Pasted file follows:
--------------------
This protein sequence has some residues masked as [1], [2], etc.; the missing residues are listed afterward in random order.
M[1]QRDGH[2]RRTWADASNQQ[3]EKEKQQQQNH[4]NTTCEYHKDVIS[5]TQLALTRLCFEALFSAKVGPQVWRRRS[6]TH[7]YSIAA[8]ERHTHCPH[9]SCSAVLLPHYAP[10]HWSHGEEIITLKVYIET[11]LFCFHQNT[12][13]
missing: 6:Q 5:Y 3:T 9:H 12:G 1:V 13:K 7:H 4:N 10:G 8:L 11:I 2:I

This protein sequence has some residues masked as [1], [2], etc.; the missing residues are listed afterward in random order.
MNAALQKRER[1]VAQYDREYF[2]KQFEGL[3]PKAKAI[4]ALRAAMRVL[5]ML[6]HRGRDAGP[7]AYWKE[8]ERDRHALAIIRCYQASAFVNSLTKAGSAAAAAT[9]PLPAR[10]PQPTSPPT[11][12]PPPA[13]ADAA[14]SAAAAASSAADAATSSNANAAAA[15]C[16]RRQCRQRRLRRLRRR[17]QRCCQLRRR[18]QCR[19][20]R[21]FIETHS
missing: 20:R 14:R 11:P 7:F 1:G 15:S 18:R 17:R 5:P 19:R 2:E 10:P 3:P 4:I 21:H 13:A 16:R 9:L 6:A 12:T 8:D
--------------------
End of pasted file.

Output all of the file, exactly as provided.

This protein sequence has some residues masked as [1], [2], etc.; the missing residues are listed afterward in random order.
M[1]QRDGH[2]RRTWADASNQQ[3]EKEKQQQQNH[4]NTTCEYHKDVIS[5]TQLALTRLCFEALFSAKVGPQVWRRRS[6]TH[7]YSIAA[8]ERHTHCPH[9]SCSAVLLPHYAP[10]HWSHGEEIITLKVYIET[11]LFCFHQNT[12][13]
missing: 6:Q 5:Y 3:T 9:H 12:G 1:V 13:K 7:H 4:N 10:G 8:L 11:I 2:I

This protein sequence has some residues masked as [1], [2], etc.; the missing residues are listed afterward in random order.
MNAALQKRER[1]VAQYDREYF[2]KQFEGL[3]PKAKAI[4]ALRAAMRVL[5]ML[6]HRGRDAGP[7]AYWKE[8]ERDRHALAIIRCYQASAFVNSLTKAGSAAAAAT[9]PLPAR[10]PQPTSPPT[11][12]PPPA[13]ADAA[14]SAAAAASSAADAATSSNANAAAA[15]C[16]RRQCRQRRLRRLRRR[17]QRCCQLRRR[18]QCR[19][20]R[21]FIETHS
missing: 20:R 14:R 11:P 7:F 1:G 15:S 18:R 17:R 5:P 19:R 2:E 10:P 3:P 4:I 21:H 13:A 16:R 9:L 6:A 12:T 8:D